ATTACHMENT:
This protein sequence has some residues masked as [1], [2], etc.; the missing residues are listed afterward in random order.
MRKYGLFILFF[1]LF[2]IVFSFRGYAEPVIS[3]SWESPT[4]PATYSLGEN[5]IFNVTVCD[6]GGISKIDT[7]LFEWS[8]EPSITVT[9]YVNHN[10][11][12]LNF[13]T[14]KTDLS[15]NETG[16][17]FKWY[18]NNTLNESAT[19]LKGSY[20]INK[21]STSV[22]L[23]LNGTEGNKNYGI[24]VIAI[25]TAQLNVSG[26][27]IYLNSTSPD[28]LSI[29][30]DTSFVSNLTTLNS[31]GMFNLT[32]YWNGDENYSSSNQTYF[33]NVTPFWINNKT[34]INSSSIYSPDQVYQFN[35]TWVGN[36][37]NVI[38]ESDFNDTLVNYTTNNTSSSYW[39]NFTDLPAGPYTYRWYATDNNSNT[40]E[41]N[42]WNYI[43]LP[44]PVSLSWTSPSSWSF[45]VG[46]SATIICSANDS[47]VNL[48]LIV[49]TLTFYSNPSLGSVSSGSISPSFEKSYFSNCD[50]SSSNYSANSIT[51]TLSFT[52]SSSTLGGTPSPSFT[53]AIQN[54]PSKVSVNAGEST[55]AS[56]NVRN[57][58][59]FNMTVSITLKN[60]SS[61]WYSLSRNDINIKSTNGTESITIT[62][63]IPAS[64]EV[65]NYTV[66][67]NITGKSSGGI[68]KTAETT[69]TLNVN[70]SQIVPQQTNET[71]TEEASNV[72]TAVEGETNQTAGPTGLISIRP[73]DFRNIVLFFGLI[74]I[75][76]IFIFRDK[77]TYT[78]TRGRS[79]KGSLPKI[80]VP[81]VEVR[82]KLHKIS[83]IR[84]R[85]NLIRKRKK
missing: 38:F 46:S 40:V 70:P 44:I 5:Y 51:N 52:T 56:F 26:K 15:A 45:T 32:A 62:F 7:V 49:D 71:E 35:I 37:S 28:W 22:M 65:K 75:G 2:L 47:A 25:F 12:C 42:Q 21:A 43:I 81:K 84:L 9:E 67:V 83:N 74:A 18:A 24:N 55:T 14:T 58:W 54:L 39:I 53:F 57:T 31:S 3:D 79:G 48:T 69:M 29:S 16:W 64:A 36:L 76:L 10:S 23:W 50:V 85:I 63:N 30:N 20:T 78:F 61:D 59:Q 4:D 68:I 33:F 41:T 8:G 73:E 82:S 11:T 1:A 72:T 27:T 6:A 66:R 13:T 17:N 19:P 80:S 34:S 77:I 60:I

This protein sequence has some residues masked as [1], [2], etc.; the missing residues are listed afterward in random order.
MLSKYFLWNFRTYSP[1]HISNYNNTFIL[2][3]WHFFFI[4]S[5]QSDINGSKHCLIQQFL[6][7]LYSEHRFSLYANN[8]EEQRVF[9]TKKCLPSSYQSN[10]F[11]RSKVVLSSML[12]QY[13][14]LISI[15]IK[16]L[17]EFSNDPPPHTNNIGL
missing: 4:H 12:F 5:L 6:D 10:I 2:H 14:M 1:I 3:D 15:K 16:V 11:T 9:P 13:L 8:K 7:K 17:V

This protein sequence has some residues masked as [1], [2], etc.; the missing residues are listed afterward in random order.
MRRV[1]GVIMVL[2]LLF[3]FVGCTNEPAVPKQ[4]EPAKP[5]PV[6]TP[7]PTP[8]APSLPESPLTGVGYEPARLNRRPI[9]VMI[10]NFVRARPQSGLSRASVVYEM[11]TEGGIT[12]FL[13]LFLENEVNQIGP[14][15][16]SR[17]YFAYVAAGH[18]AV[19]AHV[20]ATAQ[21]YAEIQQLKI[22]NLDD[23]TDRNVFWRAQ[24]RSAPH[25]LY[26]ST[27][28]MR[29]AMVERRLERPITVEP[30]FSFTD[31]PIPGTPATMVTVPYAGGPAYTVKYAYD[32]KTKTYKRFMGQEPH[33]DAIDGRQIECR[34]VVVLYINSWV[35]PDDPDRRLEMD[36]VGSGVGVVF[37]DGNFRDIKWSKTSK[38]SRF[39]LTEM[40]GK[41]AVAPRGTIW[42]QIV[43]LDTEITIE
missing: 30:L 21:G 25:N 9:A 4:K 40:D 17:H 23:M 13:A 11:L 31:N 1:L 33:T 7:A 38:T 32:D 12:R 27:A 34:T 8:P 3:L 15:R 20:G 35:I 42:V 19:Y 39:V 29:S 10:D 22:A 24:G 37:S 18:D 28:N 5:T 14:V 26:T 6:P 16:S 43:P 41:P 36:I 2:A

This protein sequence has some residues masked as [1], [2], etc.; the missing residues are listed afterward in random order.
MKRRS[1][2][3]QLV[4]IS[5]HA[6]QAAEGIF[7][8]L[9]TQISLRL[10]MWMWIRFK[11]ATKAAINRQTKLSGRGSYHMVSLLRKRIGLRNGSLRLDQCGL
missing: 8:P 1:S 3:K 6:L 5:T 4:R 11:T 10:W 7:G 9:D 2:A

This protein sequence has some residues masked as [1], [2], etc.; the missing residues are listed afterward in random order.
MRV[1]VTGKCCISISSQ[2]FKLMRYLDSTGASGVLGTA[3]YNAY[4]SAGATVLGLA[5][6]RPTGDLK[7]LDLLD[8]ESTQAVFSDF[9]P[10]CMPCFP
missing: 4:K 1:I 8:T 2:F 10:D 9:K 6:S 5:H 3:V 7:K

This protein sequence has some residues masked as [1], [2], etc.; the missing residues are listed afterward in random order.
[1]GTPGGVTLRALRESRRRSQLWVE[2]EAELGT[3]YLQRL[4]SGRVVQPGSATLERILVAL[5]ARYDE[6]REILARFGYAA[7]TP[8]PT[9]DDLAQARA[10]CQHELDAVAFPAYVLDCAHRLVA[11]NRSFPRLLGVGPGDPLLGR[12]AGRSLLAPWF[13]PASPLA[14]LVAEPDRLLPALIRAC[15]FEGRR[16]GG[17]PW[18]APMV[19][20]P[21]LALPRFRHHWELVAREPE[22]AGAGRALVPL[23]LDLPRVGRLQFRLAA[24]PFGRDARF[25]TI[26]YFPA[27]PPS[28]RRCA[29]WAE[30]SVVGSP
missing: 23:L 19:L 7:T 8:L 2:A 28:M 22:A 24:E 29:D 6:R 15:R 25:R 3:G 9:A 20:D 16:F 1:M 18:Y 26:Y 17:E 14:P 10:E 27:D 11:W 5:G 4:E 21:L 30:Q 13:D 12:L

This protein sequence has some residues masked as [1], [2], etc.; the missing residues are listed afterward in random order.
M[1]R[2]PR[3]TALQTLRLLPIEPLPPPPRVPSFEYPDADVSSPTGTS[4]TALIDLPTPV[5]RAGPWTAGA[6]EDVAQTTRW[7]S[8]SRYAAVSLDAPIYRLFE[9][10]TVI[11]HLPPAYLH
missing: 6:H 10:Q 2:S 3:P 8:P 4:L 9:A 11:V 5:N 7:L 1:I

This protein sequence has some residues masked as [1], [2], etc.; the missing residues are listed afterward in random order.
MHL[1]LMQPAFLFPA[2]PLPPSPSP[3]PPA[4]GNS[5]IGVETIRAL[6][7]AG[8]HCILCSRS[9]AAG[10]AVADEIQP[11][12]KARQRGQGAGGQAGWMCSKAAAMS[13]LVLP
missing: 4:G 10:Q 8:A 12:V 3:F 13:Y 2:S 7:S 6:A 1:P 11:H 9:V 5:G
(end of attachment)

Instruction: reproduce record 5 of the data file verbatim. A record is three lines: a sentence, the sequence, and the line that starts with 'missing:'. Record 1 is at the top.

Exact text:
This protein sequence has some residues masked as [1], [2], etc.; the missing residues are listed afterward in random order.
MRV[1]VTGKCCISISSQ[2]FKLMRYLDSTGASGVLGTA[3]YNAY[4]SAGATVLGLA[5][6]RPTGDLK[7]LDLLD[8]ESTQAVFSDF[9]P[10]CMPCFP
missing: 4:K 1:I 8:T 2:F 10:D 9:K 6:S 5:H 3:V 7:K